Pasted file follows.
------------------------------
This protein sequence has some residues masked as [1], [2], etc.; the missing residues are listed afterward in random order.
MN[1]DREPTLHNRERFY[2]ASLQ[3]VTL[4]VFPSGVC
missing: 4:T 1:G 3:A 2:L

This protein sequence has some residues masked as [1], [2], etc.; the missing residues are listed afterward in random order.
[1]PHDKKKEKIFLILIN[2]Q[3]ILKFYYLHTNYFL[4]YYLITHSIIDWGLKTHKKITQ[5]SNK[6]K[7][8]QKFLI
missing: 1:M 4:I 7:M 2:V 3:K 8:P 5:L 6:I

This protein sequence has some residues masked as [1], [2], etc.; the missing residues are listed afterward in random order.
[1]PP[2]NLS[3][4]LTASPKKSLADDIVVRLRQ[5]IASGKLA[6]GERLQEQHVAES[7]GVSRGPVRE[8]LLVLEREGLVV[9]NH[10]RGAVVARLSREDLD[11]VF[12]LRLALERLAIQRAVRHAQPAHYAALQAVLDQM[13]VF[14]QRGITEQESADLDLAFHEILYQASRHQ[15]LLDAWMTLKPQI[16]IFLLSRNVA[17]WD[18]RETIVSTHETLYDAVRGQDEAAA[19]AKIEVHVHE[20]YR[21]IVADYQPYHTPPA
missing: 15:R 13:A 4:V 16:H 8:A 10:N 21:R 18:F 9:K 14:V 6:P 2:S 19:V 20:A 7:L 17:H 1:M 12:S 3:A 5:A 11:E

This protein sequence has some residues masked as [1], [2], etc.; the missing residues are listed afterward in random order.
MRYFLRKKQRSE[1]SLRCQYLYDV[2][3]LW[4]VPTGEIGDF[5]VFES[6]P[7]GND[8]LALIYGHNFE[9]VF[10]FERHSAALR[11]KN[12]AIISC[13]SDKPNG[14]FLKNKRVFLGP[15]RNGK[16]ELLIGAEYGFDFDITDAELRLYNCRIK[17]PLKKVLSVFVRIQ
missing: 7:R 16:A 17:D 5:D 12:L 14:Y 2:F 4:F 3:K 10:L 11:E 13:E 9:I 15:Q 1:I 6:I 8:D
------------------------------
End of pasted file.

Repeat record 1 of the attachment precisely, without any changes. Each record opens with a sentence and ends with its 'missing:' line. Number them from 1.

This protein sequence has some residues masked as [1], [2], etc.; the missing residues are listed afterward in random order.
MN[1]DREPTLHNRERFY[2]ASLQ[3]VTL[4]VFPSGVC
missing: 4:T 1:G 3:A 2:L